By Catherine Sasman WINDHOEK The proceedings of the High Court were again frustrated by accused child rapist and murderer, Deon Engelbrecht, last week when he insisted on legal representation after dismissing three lawyers from representing him. On Tuesday last week, the court pronounced that the trial against Engelbrecht would commence Thursday after the accused made it clear that he would represent himself because the lawyers assigned to his case by the Directorate of Legal Aid did not represent him the way he wanted. On Tuesday, Judge Collins Parker warned Engelbrecht that he was "playing with the court", and "playing with the law", saying that Engelbrecht did not seem to understand the seriousness of the crimes he stands accused of. Engelbrecht is accused of raping and brutally killing a 14-year-old runaway, Christo Moshoeshoe on December 23, 2003 near the Gammams Railway line south of Windhoek. It is understood that after he raped Mosheoshoe, he slew the boy by bludgeoning his skull with a cement block presumably from a roadside kerb. He allegedly then dragged the body, half-clad, about 25 meters and dumped it in a riverbed. Engelbrecht was apprehended near the crime scene when he reportedly returned to the scene of the crime about two hours later, covered in blood despite attempts to wash away the evidence from his trousers. The suspected rapist-murderer was 19 years old at the time. Appearing before the High Court Thursday, Engelbrecht complained about apparent abuse by the court when Judge Parker spoke loudly to him. Judge Parker explained that he was not shouting at the accused, but instead executed the law. Midway through the court proceeding, Engelbrecht was allowed again to go to the Directorate of Legal Aid for a renewed request for legal counsel. Returning from the directorate, Engelbrecht insisted that he would want to be represented by Advocate Wallie Christian, whereupon Judge Parker asked: "So, you went lawyer shopping?" Engelbrecht is said to have frustrated the court proceedings by his insistence on a legal representation of his own choice. On Tuesday, after Judge Parker stressed that the court proceedings would commence Thursday, Engelbrecht had seemingly capitulated to representing himself, and asked to be able to peruse all documentation related to his case. This was granted by the court, only to have Engelbrecht return with a renewed resolve to have legal counsel after all. The distraught mother of Moshoeshoe, Pauline Sekgonyane and two other witnesses again arrived at the court in anticipation that the trial would finally commence, only having to leave disappointed. Judge Parker said the trial would commence this week, arguing that Engelbrecht had been given ample time to find a lawyer of his choice.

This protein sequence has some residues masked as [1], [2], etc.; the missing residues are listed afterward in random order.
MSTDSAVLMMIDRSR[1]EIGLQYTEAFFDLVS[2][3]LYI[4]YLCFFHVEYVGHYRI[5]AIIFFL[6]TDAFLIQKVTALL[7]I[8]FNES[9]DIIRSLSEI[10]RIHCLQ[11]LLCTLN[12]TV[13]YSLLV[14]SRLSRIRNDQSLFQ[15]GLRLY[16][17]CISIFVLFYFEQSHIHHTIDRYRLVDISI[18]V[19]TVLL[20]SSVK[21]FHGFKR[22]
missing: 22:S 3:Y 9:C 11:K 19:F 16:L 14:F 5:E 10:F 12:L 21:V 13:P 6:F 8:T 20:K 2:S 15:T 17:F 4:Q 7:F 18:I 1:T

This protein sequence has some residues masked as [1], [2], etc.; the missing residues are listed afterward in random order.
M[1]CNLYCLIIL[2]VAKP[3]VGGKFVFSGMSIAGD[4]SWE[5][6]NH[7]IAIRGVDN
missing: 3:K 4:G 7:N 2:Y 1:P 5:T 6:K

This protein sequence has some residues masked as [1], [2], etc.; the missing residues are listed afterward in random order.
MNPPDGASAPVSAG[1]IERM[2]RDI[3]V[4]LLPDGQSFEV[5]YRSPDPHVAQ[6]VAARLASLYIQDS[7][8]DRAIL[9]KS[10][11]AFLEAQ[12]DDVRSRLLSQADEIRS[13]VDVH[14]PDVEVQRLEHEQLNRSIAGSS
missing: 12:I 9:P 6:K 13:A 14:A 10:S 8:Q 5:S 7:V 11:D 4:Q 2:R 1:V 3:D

2008-06-09 00:00:00 10 years ago